The Domus Aurea (or the Emperor Nero‘s “Golden House”) is located in the Colle Oppio Park in Rome. Fears that the building might collapse kept the monument closed for a very long time, but since 2015 it can be visited again, albeit only during the weekend.
Domus Aurea Rome (Nero’s Golden House)
Address, opening hours and admission
Address: Viale del Domus Aurea, 1 – Rome. Tel. +39 06 39967700. District: Monti (rione I). Public transport: . Opening hours: The Domus Aurea can only be visited on Saturdays and Sundays and only as part of a guided tour, which has to be booked beforehand. There are tours in Italian (12 times a day), English (6 times), Spanish (4) and French (2). Admission: 14 Euros (plus 2 Euros for the mandatory reservation). Free for children below the age of 6. The Domus Aurea is only partially accessible for people in wheelchairs. It is recommended to wear comfortable shoes and warm clothes.
History and Description
The Domus Aurea was built by the Emperor Nero and was sometimes nicknamed “Nero’s Folly”. The emperor had had it built on a huge piece of land that he had confiscated after a fire had completely destroyed the buildings on it. The fire was rumored to have been started by Nero himself. Construction took four years, from 64 to 68 AD.
A big part of the Domus Aurea was destroyed by later emperors, who feared that so much unashamed flouting of wealth might anger the people, and the Baths of Trajan were even built on top of the monument.
According to the historians of the time the Domus Aurea complex was of extraordinary beauty, with extravagant features like a constantly revolving dining room and movable ceilings that allowed for fragrant flowers to rain down on the Emperor’s guests. Gardens and even woods with non-native animals were created and Nero also had an artificial lake designed and dug at the spot where nowadays the Colosseum stands. Copious meals were eaten on the big boats floating around the lake. An enormous (colossal) statue of the emperor, made entirely of gold, stood by the lake and ended up giving the Anfiteatro Flavio the name by which it was the be rendered famous: Colosseum.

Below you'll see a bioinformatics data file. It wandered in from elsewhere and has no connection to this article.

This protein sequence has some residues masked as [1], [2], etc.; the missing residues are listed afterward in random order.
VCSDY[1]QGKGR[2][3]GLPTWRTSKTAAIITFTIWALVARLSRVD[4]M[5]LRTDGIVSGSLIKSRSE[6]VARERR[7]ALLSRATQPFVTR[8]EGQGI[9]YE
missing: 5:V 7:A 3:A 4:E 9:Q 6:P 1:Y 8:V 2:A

Unfortunately for Nero, not too long after the hall was finished, he was forced to leave the city and ended up committing suicide in his country villa outside Rome.
What is left of the Golden House?
There are only some rooms left of the Domus Aurea, located underneath the Terme di Traiano. It is rather ironic that it is the construction of other buildings on top of the Golden House that stopped humidity from damaging its frescoes. These were discovered by chance during the Middle Ages when a young Roman tumbled into one of the grottoes. Famous artists and other VIPs (Pinturicchio, Raphael and Michelangelo but also people like the Marquis the Sade and Casanova) have carved their names into the walls.
In 1999, after a lengthy (15 years) restoration, the Golden House was reopened. However, its condition was so precarious that it only remained open for a couple of years. At the moment the monument is visitable on Saturdays and Sundays only (see above).
Originally the monument had 150 rooms, only some of which can be seen during the tour. The reason the Domus Aurea is only open during weekends is that there are still excavations taking place. The expectation is that in the future a bigger part of the Golden House will be open to the public.
The most impressive highlight is the octagonal dining hall, the ceiling of which was ddecorated with stars and moons.
The Sala di Ettore e Andromaca is ornamented with scenes from Homerus’ Ilyad.
The Sala di Achille is characterized by a shell-shaped decoration.
There used to be a real waterfall inside the Sala del Ninfeo.
The Sala della Volta Dorata “Room of the Gilded Vault” shows a fresco of Cupid on a chariot pulled by panthers. There are also some satyrs having their ways with nymphs.
The corridors (cryptoportici), some of which have a length of more than 60 meters, are decorated with frescoes depicting flowers.